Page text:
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Ride along with Terry Segraves

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Ride along with Terry Segraves, pro bass fisherman, in his Ranger Commanche Z20

KISSIMMEE -- Of course, the first thing the professional bass fisherman did once he got the city girl trapped on a boat in the middle of nowhere was make alligator jokes.

"Oh yeah," Terry Segraves said, grinning, "they just come right on up to the boat."

It is true the 57-year-old Segraves, who has fished on the professional BASS (Bass Anglers Sportsman Society) tour since 1992 and earned more than $100,000, often sees alligators when fishing in the Kissimmee lakes.

But for pros such as Segraves, alligators and other wildlife merely fade into the backdrop when it's time to fish.

"Alligators are just part of the environment," said Segraves, who lives here. "I see some of them sitting up on the grass. I've never had any of them try to attack me."

BASS, with its headquarters in Celebration and owned by ESPN, has been in operation 40 years and is considered the premier league for bass fishing.

The sport is a lot more complicated than throwing a rod into some water.

Segraves revealed during our ride-a-long that a skilled bass fisherman plays a chess game with the fish.

A fisherman has to be able to predict a fish's mood -- they do get prickly sometimes -- and their patterns.

It's the classic struggle of man against a fish.

Question: How long have you had this boat [Ranger Comanche Z20]?

Answer: I got the boat last December. We get one every year. We turn them over so much to keep up with the latest and greatest stuff.

Q: Do you remember your first boat?

A: It was a little canoe. It had 14 holes in it. It was fiberglass, and you had to patch the holes to go fish.

Q: Did you ever think you would be able to fish for a living?

A: You always dream about it, but you don't know if it'll ever come true. It takes a lot of hard work. Without the right people behind you, it would be tough to be out here. I've got the Kissimmee Convention & Visitors Bureau, Ranger, Hummingbird and a number of other [sponsors] behind me.

Q: Who taught you how to fish?

A: My uncle in North Carolina. He would catch fish at night, and I would tag along as a little boy. A lot of people fall in love with baseball. I fell in love with fishing.

Q: Do you eat a lot of fish?

A: I like lobster and king-crab legs. It's probably been 20 years since I ate a bass.

Q: Describe your typical professional bass fisherman.

A: I think he has to be able to enjoy solitude a bit. He has to be able to turn off the outside factors. He's got to be able to turn everything off and say, 'What are the fish doing?' We have to be isolated individuals at times. Just like football and basketball players, you've got to be able to get into a zone.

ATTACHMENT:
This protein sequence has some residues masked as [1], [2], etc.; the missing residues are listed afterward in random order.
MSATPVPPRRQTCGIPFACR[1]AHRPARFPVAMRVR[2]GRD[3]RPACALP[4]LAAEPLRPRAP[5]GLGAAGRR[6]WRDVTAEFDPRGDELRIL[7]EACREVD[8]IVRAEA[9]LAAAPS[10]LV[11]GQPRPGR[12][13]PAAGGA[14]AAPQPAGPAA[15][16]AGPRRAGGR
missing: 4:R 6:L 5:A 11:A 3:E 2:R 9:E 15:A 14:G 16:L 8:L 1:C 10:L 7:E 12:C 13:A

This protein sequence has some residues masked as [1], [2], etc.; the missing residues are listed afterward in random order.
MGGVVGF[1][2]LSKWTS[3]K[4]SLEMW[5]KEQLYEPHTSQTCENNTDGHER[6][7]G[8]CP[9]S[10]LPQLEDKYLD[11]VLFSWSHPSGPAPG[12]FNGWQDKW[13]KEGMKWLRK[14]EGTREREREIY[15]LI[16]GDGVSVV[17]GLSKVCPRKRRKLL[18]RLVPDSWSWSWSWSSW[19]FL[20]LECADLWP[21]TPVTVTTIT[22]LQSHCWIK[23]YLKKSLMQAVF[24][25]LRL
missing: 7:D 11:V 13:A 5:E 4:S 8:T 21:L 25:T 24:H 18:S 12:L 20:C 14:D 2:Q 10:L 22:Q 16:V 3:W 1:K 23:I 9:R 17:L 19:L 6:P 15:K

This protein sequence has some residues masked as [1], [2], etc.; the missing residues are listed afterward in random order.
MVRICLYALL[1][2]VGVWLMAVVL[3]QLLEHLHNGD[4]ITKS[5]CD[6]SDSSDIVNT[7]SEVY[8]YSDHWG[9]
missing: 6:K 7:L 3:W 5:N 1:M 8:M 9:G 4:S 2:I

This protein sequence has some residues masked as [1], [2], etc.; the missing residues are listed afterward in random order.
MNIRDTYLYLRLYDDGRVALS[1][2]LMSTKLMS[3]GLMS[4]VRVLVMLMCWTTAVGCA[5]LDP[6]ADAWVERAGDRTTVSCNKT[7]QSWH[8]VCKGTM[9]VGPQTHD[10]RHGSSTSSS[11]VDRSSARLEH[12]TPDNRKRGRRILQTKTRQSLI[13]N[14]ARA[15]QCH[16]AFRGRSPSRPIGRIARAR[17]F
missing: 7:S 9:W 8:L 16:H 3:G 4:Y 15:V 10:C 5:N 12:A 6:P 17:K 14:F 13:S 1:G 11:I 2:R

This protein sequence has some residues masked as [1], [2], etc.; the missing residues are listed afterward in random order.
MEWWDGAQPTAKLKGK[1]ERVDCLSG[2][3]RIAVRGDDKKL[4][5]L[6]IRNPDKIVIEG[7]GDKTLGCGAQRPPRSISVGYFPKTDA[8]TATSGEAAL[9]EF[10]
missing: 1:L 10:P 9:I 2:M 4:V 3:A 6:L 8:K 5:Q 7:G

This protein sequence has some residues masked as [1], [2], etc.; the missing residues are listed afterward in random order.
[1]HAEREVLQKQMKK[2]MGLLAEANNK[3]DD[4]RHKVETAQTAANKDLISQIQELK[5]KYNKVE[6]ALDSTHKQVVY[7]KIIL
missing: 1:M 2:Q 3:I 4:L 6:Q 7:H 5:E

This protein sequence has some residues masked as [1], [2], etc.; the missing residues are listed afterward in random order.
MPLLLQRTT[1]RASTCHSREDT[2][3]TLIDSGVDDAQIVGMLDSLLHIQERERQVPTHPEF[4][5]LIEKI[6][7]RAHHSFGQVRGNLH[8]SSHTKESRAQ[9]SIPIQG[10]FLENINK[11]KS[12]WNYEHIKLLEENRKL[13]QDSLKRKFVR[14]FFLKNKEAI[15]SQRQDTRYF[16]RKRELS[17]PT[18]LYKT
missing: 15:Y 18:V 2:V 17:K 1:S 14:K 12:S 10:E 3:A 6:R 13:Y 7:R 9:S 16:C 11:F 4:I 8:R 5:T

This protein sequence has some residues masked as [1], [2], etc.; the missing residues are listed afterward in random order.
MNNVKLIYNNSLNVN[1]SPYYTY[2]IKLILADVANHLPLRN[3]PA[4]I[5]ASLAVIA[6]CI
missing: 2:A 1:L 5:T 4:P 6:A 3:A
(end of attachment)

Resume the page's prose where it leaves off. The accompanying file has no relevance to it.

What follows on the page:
Q: How long does the BASS season run?

A: Generally, it starts in January, and we'll end in September. I'll probably fish in about 20 tournaments before it's over.

Q: What's the setup at a BASS tournament?

A: Sometimes, you'll have three days of practice, and you can practice any time. You put patterns together, try to locate the fish. The most cumulative weight wins.

Q: How much does the rise in gas prices affect bass fishermen?

A: In an average [tournament], I can burn $100 a day. These gas prices hurt. I spent $8,000 in gas last year. I'll probably spend $15,000 on gas this year.

Q: Why do so many fishermen lie about the size of the fish they catch?

A: [Laughs] We exaggerate because we get excited about what we're doing. We don't deliberately tell lies.

Q: Tell me about Angling Against Cancer, the annual bass-fishing tournament you have in Kissimmee where the proceeds go to [former North Carolina State coach] Jim Valvano's Cancer Foundation. [It's Oct. 28-29 this year.]

A: It's something we started here in 2000. We thought it would be a good idea. People could come to the lake, and it would help us promote a good cause. My wife was killed in a car wreck, and we also wanted to do it in her memory because she was a kind, wonderful person.

Q: How much money have you raised?

A: Last year, we raised $50,000. Altogether, we've probably raised a quarter of a million.

Q: Which is easier, winning a golf tournament or winning a BASS tournament?

A: It's easier to win a golf tournament. You spend the night in a hotel. You get a good night's sleep and then you go out on a manicured lawn. Here, you got other challenges. A lot of it is endurance. You got a caddie in golf. Here, you've got to clean your own equipment. You also have the weather. I've been hunkered down in this boat before trying to avoid the lightning. I'm not saying golf ain't tough, but bass fishing relates to your endurance and mental toughness.

Q: Is bass fishing a sport?

A: It's a different sport than race car driving or baseball. It's still a competition. You're competing against the fish's attitude. You may not be competing against Michael Jordan, but you're competing against the elements. Hey, there are lots of days I wish I was back at my full-time job at Sherwin-Williams [paint company].

Q: How does bass fishing fit among the other pro sports?

A: We don't have an arena. We're at a lake. We may drive 100 miles on a lake to catch a fish. That's difficult to put on TV. It's just hard to do. It's not going to get to the level of NASCAR or the NBA. It has its own place.

Q: What other sports do you watch?:

A: I grew up in Indiana. I love college basketball. College basketball is second to none. When you grow up in Indiana, you either play basketball or move out of the state.

Q: You ever flipped a boat over?

A: I haven't flipped a boat over, but I've done doughnuts in it.

Q: Do you ever want a yacht?

A: [Laughs] Why would I want a yacht? You can't fish off it,0,6606637.story
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